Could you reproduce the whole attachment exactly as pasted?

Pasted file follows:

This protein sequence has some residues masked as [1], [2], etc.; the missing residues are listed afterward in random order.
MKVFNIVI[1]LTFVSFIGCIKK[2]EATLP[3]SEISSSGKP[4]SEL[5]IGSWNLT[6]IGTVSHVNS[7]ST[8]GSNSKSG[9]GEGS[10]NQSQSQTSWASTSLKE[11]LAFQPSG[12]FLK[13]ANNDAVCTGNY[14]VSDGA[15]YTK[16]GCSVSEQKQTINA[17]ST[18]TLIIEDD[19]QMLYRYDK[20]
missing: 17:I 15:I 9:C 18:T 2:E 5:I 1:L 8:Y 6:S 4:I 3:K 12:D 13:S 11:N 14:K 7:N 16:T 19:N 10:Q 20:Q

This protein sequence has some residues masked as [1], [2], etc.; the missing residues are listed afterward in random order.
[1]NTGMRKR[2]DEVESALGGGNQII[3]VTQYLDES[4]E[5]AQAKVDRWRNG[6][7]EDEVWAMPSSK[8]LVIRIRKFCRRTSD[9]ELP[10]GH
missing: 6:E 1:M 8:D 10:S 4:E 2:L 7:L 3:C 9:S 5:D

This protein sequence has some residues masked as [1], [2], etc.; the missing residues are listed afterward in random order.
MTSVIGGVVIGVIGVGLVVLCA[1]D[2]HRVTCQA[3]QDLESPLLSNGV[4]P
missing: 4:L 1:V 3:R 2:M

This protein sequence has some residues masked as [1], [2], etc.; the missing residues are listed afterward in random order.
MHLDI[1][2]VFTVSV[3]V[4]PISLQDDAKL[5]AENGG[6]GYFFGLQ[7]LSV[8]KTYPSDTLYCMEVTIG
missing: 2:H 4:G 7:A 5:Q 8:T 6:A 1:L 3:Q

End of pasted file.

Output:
This protein sequence has some residues masked as [1], [2], etc.; the missing residues are listed afterward in random order.
MKVFNIVI[1]LTFVSFIGCIKK[2]EATLP[3]SEISSSGKP[4]SEL[5]IGSWNLT[6]IGTVSHVNS[7]ST[8]GSNSKSG[9]GEGS[10]NQSQSQTSWASTSLKE[11]LAFQPSG[12]FLK[13]ANNDAVCTGNY[14]VSDGA[15]YTK[16]GCSVSEQKQTINA[17]ST[18]TLIIEDD[19]QMLYRYDK[20]
missing: 17:I 15:I 9:C 18:T 2:E 5:I 1:L 8:Y 6:S 4:I 3:K 12:D 13:S 11:N 14:K 7:N 16:T 19:N 10:Q 20:Q

This protein sequence has some residues masked as [1], [2], etc.; the missing residues are listed afterward in random order.
[1]NTGMRKR[2]DEVESALGGGNQII[3]VTQYLDES[4]E[5]AQAKVDRWRNG[6][7]EDEVWAMPSSK[8]LVIRIRKFCRRTSD[9]ELP[10]GH
missing: 6:E 1:M 8:D 10:S 4:E 2:L 7:L 3:C 9:S 5:D

This protein sequence has some residues masked as [1], [2], etc.; the missing residues are listed afterward in random order.
MTSVIGGVVIGVIGVGLVVLCA[1]D[2]HRVTCQA[3]QDLESPLLSNGV[4]P
missing: 4:L 1:V 3:R 2:M

This protein sequence has some residues masked as [1], [2], etc.; the missing residues are listed afterward in random order.
MHLDI[1][2]VFTVSV[3]V[4]PISLQDDAKL[5]AENGG[6]GYFFGLQ[7]LSV[8]KTYPSDTLYCMEVTIG
missing: 2:H 4:G 7:A 5:Q 8:T 6:A 1:L 3:Q